Getting Clear About Cataracts

Cataracts are caused due to an aging problem and will occur in just about everyone either in your 60’s or 70’s.

Although its a familiar term, the true meaning of cataracts may seem a bit mysterious. A deeper look into this common vision problem can make choosing a treatment option crystal clear.

Just as a magnifying glass helps to focus light onto a surface, the lens of the eye directs light onto the retina to help make vision possible. In both systems, the lens or the magnifier should be crystal-clear in order for the process of light transmission to function properly. Unlike inert glass, however, the lens of the eye is part of a living person and subject like the rest of the body to metabolic wear and tear.

Although it does not always occur, eyes often accumulate by-products of metabolism or environmental assaults over time. This can lead to an irreversible ‘fogging’ of the lens that eventually blocks vision completely. This clouding of vision is what is known as cataracts. Although the process usually begins after age 50, the lenses are cloudy at birth in some cases or damaged by certain chemicals or other injuries later in life. Whatever the source of the damage, cataracts is the leading cause of blindness worldwide.

Clear Cut Cataracts Treatments

Although the process causing cataracts is irreversible, the condition is entirely treatable. Due to the relatively slow progression of the condition, corrective eyeglasses or contacts may be sufficient treatment for early stages of cataracts. As cataracts progresses, however, additional treatment is required.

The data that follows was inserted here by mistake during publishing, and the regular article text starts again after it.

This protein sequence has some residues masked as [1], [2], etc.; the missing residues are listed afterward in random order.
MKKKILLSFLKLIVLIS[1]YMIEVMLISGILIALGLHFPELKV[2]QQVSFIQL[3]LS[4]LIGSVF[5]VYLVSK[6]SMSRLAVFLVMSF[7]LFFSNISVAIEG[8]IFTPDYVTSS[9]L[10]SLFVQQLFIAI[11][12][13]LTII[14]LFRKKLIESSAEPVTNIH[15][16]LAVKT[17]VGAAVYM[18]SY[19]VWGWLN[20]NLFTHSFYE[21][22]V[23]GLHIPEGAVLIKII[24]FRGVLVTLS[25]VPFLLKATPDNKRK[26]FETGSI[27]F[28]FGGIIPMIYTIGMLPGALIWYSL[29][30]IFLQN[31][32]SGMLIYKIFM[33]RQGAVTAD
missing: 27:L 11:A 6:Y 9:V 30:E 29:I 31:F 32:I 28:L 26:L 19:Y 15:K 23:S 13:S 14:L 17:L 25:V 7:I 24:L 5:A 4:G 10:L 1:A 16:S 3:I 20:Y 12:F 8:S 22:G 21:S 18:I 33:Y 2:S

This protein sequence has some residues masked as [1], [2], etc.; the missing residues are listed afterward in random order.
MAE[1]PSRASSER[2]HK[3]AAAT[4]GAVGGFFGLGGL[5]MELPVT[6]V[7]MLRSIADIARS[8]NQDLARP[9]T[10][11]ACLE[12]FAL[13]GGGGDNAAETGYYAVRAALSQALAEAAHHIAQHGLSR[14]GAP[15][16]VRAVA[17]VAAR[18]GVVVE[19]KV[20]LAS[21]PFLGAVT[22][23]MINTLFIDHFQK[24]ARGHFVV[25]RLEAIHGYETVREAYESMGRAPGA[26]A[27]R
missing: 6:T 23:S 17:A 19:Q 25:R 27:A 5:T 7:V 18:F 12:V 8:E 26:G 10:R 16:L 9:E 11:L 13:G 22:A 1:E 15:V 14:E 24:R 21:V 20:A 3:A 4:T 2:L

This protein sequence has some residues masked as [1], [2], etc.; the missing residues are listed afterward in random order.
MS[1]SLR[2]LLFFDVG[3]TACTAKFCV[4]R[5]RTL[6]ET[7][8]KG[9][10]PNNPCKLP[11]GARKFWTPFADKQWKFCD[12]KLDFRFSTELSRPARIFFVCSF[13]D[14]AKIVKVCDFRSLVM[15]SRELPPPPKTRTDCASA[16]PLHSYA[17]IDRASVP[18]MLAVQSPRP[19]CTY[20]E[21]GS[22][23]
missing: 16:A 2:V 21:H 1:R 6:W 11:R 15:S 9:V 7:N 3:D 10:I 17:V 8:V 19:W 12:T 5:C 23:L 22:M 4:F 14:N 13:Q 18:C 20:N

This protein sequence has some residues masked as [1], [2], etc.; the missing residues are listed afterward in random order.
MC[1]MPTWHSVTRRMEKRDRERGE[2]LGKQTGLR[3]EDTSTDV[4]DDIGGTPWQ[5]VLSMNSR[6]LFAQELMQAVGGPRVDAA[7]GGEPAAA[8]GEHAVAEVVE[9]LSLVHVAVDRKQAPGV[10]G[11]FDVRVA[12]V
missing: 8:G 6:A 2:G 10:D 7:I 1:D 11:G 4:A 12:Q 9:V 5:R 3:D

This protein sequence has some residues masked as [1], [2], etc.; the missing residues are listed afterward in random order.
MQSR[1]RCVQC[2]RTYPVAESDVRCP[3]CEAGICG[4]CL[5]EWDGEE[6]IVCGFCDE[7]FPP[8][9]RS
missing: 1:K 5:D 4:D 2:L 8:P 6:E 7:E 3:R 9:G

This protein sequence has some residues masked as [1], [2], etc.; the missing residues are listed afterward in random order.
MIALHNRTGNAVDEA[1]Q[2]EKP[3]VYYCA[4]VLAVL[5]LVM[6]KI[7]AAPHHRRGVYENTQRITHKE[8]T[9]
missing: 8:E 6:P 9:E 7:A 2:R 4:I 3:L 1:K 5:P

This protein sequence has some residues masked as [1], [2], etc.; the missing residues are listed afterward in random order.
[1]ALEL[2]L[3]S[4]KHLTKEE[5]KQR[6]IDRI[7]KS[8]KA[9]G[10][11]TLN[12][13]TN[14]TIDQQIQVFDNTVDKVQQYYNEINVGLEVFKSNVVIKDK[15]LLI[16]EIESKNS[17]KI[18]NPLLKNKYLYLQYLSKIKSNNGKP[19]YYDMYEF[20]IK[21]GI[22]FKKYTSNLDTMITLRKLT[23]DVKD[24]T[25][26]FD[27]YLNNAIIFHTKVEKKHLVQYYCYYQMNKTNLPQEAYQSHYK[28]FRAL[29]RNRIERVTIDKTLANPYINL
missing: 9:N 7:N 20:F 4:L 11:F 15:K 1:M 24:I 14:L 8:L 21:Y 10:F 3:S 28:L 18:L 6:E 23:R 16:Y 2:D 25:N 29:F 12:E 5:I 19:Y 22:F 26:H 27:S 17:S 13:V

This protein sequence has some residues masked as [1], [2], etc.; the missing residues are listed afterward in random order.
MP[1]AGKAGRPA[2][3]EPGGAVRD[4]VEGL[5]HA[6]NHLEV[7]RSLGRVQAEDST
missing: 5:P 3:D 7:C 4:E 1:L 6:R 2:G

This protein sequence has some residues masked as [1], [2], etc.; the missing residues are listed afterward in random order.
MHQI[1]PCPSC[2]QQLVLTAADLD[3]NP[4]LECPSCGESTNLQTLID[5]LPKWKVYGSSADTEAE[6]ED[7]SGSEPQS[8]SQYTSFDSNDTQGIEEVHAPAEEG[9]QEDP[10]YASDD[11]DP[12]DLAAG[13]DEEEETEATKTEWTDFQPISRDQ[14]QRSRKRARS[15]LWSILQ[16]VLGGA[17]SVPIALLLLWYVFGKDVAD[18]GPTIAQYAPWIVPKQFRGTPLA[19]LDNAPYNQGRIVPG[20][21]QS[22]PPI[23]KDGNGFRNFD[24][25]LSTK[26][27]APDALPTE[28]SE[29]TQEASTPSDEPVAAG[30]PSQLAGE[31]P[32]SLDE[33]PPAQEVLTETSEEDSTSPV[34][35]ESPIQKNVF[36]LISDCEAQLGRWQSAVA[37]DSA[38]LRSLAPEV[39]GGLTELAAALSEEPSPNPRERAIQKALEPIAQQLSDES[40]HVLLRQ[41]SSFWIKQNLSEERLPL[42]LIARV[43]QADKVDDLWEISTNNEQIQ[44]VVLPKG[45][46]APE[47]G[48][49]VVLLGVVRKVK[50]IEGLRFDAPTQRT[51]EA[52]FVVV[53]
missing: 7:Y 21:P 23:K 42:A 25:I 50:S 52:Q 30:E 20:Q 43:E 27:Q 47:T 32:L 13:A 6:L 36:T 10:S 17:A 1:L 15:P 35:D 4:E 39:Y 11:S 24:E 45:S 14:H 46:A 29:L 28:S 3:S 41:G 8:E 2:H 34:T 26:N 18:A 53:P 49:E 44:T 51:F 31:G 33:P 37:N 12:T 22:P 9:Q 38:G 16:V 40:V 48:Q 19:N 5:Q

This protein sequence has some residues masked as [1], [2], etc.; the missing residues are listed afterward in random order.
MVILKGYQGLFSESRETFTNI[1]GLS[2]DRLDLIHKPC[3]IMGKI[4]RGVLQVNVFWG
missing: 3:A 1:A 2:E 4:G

Cataracts that have advanced sufficiently to interfere with activities of daily living should be treated with a new intraocular lens (IOL). Just as replacing a damaged windshield can return a car to drivable condition, replacement of the “native” eye lens with a new IOL restores vision. Several types of IOL are available to help meet the individual needs of each patient. Similar to the way in which eyeglasses are designed to correct for astigmatism or include bifocal lens, IOLs are available to adapt to the specific corrective vision needs of each eye.

Placement of a new IOL is a quick procedure with lasting benefits. While the eye requires a few weeks to heal completely, vision is restored in as little as 24 hours. During those first days and weeks, some medicated eye drops and follow-up eye exams will be necessary but should not interfere with a rapid return to normal activities.

Choosing a Cataract Treatment Specialist

While no medical procedure is without its potential risks, the benefits of restored vision make cataract treatment with an IOL a worthwhile consideration. This life-changing procedure, the standard of care for cataract treatment across the globe, is available in the Atlanta metro area from the experienced practitioners at the Atlanta Vision Cataract & Laser Center.

Author
Dr. Leonard Achiron

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